will not use the first day of the week for secular work 
or amusements. Sunday excursions, baseball games, 
or any other games, feasting, etc., will find no place 
in his life. He will seek for opportunities for the 
refreshing of his spirit by study of the Word of God, 
attendance upon the place of worship, and the doing 
of practical work of helpfulness. This he does not 
as a slave to law, but as a child of God. 

We thus see in the fourth commandment the two 
principles of work and rest standing together. They 
are inwrought in the very nature of things. Work is 
man's normal condition. This was God's primal 
thought for man. Even before the fall man was " to 
dress and keep" the garden. Every effort to get 
away from honest toil is rebellion against God. The 
present day longing and scheming to get a living with- 
out working surely incurs the displeasure of God.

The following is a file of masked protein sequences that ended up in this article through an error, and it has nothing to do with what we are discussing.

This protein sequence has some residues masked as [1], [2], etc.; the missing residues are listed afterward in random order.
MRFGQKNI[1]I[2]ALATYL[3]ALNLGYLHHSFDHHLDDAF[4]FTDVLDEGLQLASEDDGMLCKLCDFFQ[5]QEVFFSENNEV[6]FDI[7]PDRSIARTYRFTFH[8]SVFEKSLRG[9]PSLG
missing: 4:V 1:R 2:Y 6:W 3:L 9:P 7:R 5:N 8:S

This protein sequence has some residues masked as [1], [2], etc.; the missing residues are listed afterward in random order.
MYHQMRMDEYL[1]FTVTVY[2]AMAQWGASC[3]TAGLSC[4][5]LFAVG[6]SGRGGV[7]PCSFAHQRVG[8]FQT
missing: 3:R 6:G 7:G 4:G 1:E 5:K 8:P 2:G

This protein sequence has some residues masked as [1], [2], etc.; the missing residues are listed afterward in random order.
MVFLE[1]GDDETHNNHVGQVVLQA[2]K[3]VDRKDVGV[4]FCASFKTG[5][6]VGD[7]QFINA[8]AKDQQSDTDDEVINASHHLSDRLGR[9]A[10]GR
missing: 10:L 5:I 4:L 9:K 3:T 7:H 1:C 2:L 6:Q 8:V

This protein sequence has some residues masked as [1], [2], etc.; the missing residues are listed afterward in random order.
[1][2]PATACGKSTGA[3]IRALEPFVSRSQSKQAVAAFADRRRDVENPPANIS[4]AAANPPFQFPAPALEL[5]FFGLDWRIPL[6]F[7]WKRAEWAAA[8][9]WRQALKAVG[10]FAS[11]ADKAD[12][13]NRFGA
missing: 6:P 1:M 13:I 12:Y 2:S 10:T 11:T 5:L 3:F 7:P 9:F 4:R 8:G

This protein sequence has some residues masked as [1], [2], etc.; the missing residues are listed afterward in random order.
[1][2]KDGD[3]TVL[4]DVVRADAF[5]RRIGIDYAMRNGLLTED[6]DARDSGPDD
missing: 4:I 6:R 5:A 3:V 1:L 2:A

The command to work six days is just as binding as 
the command to rest the seventh. Here is a psy- 
chological solution of pauperism. " If any man will 

not work, let him not eat," sets forth the divine mind 
concerning the matter. It is a thousand times more 
generous to provide employment for the suffering poor 
than to make gratuitous gifts. If work was God's 
primal thought for man — if it was necessary before 
the fall — how much more now. When man fell, God 
increased the limits of toil — he cursed the earth. 
Perhaps the loving kindness of God was never more 
exhibited than when he subjected the creation to the 
curse. Toil has a redeeming power. 

Correlated with tvork is rest — rest for the body. 
This commandment enjoins rest upon the servants as 
well as the head of the family. It may be well for